- The Washington Times - Saturday, April 28, 2018


Fired FBI Director James B. Comey has provided a number of assertions about the Trump-Russia investigation that conflict with the historical record.

Whether it involves who paid for the dossier that repeated salacious and unproven claims about President Trump, what Mr. Comey knew about the funding, and when author Christopher Steele first met with the FBI, the former director has provided his version of facts that critics say are wrong.

Mr. Comey is on a media tour selling his memoir, “A Higher Loyalty.”

Dossier funding

Mr. Comey told Fox News Channel anchorman Bret Baier last week that Republicans first funded the Steele dossier and the money flow later shifted to unknown Democrats. This assertion is one that liberals often repeat to cast blame on Republicans for a dossier that makes a series of election collusion charges that remain publicly unconfirmed.

Here was their dialogue:

Mr. Baier: When did you learn that the DNC and Hillary Clinton campaign had funded Christopher Steele’s work?

Mr. Comey: Yes. I still don’t know that for a fact.

Baier: What do you mean?

Mr. Comey: I’ve only seen it in the media. I never knew exactly which Democrats had funded. I knew it was funded first by Republicans.

Mr. Baier: But that’s not true.

Mr. Comey: I’m sorry?

Mr. Baier: That’s not true that the dossier that Christopher Steele worked on was funded by Republicans.

Mr. Comey: My understanding was his work started funded by — as oppo research funded by Republicans.

The congressional and court records in this matter clearly show that Fusion GPS, a private investigative firm, received funds from a Republican donor to investigate Mr. Trump during the primary election season. When Mr. Trump secured the nomination, the funding stopped.

In June 2016, Fusion went to the Democratic National Committee and the Hillary Clinton campaign for opposition research funds. With money secured, Fusion hired Mr. Steele, a former British spy, who began submitting on June 20 the memos that eventually became the dossier.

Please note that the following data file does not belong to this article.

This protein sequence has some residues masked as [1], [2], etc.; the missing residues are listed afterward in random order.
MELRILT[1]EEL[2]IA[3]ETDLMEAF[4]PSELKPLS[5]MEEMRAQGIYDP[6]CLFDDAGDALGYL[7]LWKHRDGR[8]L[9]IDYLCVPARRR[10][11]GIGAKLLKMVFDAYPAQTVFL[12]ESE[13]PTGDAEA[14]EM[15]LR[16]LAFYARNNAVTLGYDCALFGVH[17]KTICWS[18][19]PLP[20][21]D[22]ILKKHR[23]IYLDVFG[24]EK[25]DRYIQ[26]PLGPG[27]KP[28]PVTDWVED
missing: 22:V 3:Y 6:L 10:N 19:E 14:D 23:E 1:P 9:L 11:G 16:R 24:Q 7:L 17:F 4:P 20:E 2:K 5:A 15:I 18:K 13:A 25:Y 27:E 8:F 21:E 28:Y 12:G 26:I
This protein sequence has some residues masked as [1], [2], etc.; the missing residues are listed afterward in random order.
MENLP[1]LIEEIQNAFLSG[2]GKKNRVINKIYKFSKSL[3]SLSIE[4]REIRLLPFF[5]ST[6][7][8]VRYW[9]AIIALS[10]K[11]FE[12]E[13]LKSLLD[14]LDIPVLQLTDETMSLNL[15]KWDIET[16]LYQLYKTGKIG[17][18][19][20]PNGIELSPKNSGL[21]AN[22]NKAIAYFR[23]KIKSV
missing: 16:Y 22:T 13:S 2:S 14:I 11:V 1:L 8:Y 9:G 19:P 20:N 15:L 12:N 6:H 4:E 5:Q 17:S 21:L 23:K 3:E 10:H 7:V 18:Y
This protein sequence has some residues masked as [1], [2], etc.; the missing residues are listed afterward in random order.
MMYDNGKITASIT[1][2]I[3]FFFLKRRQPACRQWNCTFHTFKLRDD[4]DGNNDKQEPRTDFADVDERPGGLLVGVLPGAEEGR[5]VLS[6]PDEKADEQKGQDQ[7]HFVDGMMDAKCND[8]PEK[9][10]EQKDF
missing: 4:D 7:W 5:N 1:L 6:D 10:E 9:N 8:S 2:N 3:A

His work was based on one or more intermediaries whom he paid to collect anti-Trump information from Kremlin spies. The dossier writing did not begin until the Democratic money started flowing to Fusion, via a law firm.

In a court filing in London, where he is being sued for libel, Mr. Steele provided this chronology: “Between June and early November 2016 [Steele] was engaged by Fusion to prepare a series of confidential memoranda based on intelligence concerning Russian efforts to influence the U.S. presidential election process and links between Russia and Donald Trump.”

Mr. Comey has offered no criticism of the dossier or Mr. Steele. Republicans call it a work of fiction that embroiled Mr. Trump in an investigation now headed by special counsel Robert Mueller.

Steele-FBI marriage

Mr. Comey says the FBI did not receive any information from Mr. Steele until after “late July.”

This is important because the FBI and liberal media outlets are trying to downplay the dossier’s role, while Republicans say it drove and dominated the investigation.

“Late July” is the time the FBI officially opened a counterintelligence investigation based on a tip about George Papadopoulos, a Trump volunteer living in London.

“The FBI didn’t get any information that’s part of the so-called Steele dossier, as I understand it, until after that,” Mr. Comey told ABC News. “And so the investigation was triggered entirely separately from the Steele dossier.”

But available evidence shows Mr. Steele began funneling information well before late July. In fact, the dossier and other Democratic Party opposition research made up the driving force for the FBI investigation of the Trump campaign that summer and fall.

In late October, Mr. Steele did a Skype interview with Mother Jones magazine. He told reporter David Corn that he had sent his reports to the FBI “near the start of July.”

This is an apparent reference to a July 5, 2016, meeting Mr. Steele had in England with an FBI agent stationed in Rome. Mr. Steele handed him his reports on a supposed conspiracy between the Trump campaign and the Kremlin.

The agent read them and remarked, “I have to report this to headquarters,” according to the book “Russian Roulette.”